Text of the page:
Wittenberg Reformers: а Conflict of Interests in Religious and Social Transformations in Germany (1521—1525)
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Wittenberg Reformers: а Conflict of Interests in Religious and Social Transformations in Germany (1521—1525)
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The article focuses on the conflict of interests between German reformers during the implementation of the reforms aimed at creating a religious organization based on the principles of the believers’ universal priesthood and the communities’ autonomy. Specific examples indicate that their official and material interests significantly affected their position in elimination of church institutions, hierarchies, and the Pope’s church cult. In their programs the Wittenberg reformers raised the question of the abolition of the church posts, but they still were the high-rank officials in different bodies of church management. The loss of such ‘profitable’ places was a menace to their welfare and forced them into seeking for alternative sources of income. More than that, the communities demanded independency of their pastors’ elections. Article deals with the examples of reformers’ socialization in new life conditions. A number of Luther’s supporters rejected the reform plans and became priests in the principalities which were not involved in the reformation. Some church ministers, such as Nicholaus Amsdorf, rejected promotion to high ranks and a part of payment for liturgy. Nevertheless, such a voluntary rejection didn’t find many followers, lots of church officials insisted on postponing the abolition of conventional liturgy that provided high incomes for the church institutions. The attempts of Andreas Karlschtadt, a famous reformer and Doctor of Theology, to create independently an autonomous community in the town of Orlamund and to carry out his own program of ‘a new layman’ are also analyzed in the article. The author considers the project as an example of the clergy socialization, their voluntary rejection of the previous service and transition into the burghers and peasantry. Some of such priests could have been elected by the communities as their pastors. Analyzing the causes of the failure of the reformer’s plan, the author pays attention to the difficulties which made Karlschtadt to renounce his radical decisions to abandon his posts and ranks (Doctor of Theology, a university professor, an archdeacon) and to take up peasants’ labour. The economic factor turned out to be an effective mean that the prince’s authorities used to press the reformers. The situation became more difficult because of the Prince Friedrich of Saxony’s support to shtift conservatives. This prince didn’t hurry with the abolition of the Pope’s church cult and its institutions. The 1526 liturgy reform, carried out by the prince’s authorities, allowed to save the clergymen’s basic sources of income. The analysis of the reformers’ position in implementing of the idea of universal priesthood of believers allows to state that their ideological and theological persuasions motivated them to carry out the reforms and create a new religious community, whose structure was outlined in Luther’s program. Ultimately, the conflict between the material and religious interests led to the protection of the church institutions with their further integration into the system of the prince’s territory churchism.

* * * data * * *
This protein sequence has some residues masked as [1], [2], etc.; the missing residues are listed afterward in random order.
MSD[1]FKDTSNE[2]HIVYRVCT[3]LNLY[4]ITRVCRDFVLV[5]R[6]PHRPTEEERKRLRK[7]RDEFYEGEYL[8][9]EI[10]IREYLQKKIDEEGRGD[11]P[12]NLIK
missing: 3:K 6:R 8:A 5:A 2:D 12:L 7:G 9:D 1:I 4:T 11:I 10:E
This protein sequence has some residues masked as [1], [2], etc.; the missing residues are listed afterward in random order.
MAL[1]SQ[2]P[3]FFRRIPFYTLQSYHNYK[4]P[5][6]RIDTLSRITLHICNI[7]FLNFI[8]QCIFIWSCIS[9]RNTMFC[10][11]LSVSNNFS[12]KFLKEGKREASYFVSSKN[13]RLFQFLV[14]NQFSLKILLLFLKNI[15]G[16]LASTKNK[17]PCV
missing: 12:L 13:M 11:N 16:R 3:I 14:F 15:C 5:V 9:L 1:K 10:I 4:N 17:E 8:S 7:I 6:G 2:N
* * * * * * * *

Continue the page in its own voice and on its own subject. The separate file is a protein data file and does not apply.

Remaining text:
Germany, Reformation, Luther, Karlstadt, Amsdorf, Jonas
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